Samclem, that was certainly the reason Bernstein now advocates people putting the principal for essential expenses into something safe, and only invest the left-over in the market. That portfolio is far from the Efficient Frontier.
However, back to the problem with MOV method by Markowitz, in my opinion, is that it tries to build an elaborate formal Gaussian model from skimpy back data, then runs an optimizer on this delicate model that is highly susceptible to spurious data points. In the end, you would want to take an MOV-derived portfolio back to a historical simulation to see how it would work. On the other hand, an optimizer based directly on a historical simulation is its own back-tester. It is a lot simpler to understand than the elaborate math behind MOV, which may be equivalent to curve-fitting a 12 degree polynomial to 10 data points.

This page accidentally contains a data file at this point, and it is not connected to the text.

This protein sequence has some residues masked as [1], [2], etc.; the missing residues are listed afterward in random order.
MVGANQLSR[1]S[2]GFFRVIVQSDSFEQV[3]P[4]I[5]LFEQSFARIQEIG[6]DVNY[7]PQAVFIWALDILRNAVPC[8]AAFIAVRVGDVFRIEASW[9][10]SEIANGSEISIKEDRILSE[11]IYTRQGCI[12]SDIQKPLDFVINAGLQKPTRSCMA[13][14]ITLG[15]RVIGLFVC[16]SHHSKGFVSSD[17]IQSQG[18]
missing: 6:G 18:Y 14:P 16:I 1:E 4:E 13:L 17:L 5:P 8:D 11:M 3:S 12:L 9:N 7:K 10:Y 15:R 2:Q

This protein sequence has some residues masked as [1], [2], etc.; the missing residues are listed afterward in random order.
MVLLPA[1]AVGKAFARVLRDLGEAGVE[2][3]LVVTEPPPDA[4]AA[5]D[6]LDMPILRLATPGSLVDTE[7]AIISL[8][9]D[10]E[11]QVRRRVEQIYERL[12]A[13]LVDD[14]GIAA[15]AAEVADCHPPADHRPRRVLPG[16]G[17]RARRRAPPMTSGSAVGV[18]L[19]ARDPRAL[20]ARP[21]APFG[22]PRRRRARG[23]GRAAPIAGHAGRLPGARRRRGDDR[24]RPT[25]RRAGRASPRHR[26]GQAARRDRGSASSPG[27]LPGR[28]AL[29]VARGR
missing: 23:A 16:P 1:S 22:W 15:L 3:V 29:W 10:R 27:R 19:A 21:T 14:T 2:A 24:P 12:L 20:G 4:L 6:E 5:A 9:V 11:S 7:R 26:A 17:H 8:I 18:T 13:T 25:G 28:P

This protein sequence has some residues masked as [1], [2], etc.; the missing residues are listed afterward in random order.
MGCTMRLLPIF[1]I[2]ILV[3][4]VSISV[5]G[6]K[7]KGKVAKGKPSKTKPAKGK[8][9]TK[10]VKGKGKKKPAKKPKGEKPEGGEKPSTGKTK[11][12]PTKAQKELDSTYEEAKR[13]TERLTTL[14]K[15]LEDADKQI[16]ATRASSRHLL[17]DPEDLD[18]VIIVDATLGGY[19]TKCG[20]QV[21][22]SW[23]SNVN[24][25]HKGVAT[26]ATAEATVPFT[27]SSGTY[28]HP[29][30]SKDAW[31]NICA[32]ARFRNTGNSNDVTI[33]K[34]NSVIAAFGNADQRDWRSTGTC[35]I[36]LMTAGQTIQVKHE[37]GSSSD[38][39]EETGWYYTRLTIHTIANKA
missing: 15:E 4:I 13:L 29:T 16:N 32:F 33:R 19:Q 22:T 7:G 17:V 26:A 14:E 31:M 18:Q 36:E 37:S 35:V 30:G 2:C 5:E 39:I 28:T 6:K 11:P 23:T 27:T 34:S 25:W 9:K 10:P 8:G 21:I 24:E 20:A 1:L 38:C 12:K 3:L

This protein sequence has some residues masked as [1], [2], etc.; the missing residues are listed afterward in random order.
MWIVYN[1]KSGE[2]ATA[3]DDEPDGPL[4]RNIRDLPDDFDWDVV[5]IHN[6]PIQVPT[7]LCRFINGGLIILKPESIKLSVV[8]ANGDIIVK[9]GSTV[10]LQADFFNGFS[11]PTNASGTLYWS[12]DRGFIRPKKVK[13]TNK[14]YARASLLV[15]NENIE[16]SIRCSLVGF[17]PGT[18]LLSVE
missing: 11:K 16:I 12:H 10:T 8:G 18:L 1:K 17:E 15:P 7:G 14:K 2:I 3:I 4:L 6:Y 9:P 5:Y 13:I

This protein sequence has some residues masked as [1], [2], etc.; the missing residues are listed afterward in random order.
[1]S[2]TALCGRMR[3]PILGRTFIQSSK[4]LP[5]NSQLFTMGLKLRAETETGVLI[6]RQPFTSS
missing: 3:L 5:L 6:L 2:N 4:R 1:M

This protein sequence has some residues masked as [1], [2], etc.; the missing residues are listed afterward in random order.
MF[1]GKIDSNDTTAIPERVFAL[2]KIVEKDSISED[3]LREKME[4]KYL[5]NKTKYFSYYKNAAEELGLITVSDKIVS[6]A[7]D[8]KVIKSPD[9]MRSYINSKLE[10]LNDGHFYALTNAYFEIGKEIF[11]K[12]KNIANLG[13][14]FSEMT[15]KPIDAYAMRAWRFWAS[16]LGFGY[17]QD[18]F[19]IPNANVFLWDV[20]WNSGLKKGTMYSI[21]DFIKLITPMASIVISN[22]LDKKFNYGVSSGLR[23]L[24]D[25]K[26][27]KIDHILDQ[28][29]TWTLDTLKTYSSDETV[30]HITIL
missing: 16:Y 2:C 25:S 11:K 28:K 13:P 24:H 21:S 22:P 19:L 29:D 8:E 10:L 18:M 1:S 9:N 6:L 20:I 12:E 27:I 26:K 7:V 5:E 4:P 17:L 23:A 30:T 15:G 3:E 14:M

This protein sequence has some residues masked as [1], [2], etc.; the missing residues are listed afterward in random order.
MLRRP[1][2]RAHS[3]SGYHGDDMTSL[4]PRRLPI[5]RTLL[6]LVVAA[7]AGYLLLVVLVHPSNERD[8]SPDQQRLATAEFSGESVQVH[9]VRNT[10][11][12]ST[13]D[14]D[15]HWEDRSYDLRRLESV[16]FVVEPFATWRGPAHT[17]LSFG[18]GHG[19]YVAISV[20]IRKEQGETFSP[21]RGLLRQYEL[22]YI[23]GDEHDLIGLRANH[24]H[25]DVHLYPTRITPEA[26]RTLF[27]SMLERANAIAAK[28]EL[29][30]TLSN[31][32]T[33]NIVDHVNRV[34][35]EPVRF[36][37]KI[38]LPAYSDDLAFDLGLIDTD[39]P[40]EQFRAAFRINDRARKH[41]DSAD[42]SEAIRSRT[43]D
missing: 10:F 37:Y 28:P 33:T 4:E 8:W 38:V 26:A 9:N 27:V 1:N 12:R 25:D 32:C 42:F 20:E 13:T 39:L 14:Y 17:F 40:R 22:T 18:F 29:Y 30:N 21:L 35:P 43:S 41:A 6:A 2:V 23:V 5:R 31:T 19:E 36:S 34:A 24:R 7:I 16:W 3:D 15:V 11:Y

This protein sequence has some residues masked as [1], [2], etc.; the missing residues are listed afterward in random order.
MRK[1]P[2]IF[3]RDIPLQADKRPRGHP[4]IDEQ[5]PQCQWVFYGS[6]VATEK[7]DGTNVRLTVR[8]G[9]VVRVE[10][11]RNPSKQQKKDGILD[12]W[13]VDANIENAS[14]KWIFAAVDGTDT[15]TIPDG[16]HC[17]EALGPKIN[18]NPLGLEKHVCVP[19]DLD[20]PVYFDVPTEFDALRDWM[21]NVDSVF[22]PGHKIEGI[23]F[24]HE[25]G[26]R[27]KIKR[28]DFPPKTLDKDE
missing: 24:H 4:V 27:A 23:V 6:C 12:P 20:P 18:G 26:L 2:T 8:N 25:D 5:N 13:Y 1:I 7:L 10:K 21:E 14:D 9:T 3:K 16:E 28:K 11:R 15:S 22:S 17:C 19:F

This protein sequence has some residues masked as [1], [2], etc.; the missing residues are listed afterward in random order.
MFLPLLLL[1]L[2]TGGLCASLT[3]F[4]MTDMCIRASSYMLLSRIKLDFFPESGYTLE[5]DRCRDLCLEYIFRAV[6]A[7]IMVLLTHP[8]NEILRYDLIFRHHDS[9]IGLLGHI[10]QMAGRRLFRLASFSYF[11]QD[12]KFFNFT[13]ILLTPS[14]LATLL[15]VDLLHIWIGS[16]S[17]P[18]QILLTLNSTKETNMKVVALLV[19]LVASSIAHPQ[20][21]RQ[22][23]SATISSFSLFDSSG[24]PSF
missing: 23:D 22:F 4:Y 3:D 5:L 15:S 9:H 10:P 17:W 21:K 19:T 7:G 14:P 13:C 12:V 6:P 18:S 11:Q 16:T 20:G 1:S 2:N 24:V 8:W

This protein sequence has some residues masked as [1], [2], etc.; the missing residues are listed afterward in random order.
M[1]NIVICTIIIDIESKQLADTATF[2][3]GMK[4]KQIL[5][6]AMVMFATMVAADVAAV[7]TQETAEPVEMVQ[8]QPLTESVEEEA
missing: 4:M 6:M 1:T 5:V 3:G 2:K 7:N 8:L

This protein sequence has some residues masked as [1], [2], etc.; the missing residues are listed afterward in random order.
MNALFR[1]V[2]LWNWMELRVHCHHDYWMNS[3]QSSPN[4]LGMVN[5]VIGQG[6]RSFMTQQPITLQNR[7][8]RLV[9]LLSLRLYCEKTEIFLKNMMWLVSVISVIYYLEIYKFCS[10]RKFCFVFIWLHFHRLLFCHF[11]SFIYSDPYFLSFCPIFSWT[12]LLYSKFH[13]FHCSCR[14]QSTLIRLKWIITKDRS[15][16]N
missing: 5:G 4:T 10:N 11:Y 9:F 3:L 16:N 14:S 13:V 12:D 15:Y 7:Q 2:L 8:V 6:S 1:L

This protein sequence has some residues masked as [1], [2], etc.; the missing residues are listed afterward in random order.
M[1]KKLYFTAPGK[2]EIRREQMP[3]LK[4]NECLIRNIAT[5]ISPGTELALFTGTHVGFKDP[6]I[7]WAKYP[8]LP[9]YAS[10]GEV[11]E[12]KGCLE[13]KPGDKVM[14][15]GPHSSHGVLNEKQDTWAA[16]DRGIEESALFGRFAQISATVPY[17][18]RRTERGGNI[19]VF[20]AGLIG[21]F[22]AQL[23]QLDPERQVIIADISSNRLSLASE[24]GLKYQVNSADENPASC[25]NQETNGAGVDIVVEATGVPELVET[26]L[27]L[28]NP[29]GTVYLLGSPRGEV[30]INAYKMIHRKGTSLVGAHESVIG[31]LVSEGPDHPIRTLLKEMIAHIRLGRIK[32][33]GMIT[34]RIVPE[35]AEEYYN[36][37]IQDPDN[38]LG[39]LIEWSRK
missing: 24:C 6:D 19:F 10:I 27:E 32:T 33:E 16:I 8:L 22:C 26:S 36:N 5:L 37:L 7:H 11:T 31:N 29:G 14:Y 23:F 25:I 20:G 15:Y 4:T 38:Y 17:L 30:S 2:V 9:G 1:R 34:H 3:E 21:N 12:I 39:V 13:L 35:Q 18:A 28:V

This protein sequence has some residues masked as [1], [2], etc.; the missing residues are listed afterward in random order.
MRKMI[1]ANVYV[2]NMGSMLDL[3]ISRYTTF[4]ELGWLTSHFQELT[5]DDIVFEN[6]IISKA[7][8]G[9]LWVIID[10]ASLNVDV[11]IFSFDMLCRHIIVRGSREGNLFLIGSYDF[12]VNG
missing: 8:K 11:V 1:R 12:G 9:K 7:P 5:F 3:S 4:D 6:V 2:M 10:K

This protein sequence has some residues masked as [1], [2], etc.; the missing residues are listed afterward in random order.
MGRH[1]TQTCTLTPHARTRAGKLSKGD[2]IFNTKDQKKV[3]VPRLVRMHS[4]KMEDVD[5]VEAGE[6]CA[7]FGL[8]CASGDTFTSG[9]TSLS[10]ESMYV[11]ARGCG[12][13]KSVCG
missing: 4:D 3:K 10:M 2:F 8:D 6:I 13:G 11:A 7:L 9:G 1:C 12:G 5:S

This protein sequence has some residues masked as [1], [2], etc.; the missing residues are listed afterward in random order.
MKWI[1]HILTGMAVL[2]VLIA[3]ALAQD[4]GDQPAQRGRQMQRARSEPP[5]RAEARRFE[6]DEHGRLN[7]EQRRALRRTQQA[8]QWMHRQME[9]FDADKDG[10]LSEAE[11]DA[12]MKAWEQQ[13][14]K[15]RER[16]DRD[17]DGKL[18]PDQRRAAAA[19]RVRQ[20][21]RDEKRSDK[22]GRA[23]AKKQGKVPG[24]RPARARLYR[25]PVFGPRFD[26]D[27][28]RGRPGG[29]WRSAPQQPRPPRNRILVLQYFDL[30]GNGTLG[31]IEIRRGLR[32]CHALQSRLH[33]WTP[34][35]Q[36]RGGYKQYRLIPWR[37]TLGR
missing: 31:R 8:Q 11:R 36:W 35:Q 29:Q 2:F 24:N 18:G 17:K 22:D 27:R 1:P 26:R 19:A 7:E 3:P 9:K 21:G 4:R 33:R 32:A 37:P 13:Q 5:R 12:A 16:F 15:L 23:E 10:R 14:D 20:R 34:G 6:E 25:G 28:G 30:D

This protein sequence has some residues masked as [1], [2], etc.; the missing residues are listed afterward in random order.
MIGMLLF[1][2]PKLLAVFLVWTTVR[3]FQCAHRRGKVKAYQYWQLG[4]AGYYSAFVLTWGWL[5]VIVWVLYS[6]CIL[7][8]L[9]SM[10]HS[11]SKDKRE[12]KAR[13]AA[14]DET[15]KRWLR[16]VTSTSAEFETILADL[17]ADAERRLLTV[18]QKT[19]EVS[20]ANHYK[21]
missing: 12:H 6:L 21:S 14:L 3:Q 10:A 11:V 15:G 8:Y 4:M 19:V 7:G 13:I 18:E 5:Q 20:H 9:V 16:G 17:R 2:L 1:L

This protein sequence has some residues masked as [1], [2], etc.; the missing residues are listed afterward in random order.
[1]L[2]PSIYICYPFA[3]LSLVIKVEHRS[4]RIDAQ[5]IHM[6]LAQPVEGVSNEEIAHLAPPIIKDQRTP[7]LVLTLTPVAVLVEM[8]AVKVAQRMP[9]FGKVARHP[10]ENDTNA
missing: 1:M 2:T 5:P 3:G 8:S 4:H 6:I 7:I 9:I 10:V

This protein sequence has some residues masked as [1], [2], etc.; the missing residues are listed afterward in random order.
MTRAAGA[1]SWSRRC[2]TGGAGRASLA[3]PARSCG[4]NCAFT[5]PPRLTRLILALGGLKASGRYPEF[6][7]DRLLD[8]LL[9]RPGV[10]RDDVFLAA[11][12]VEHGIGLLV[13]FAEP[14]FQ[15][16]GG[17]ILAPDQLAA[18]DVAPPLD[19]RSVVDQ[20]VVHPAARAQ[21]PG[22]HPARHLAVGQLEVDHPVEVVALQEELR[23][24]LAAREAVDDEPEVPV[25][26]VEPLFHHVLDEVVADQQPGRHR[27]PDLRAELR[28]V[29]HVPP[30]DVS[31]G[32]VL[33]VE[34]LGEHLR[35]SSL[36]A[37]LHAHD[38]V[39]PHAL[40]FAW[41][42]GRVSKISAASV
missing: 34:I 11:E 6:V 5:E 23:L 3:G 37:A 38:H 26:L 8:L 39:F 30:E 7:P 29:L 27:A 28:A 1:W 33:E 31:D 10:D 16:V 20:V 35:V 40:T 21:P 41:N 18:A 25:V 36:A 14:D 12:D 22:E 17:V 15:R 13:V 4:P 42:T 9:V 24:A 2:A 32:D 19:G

Of course, anytime you base a future prediction on past data, you are betting that history will at least rhyme, if it does not exactly repeat, to borrow from Mark Twain.
And by the way, I used a lot of engineering optimal theories and methods in my career, but I dealt with inanimate objects that generate very true-to-theory Gaussian noise. I can also collect many hours of data from sensors that have sampling rates in the hundred to kilo samples per second to build error models. That's millions of samples, and then we also need to collect data at different temperatures, sensor orientations, etc... Sometimes there are still unknown variations that are called turn-on-to-turn-on random errors that we could not identify the cause.
It's a far cry from the 142 years of stock market data, which constantly evolves with historical and political events.
"Old age is the most unexpected of all things that can happen to a man" -- Leo Tolstoy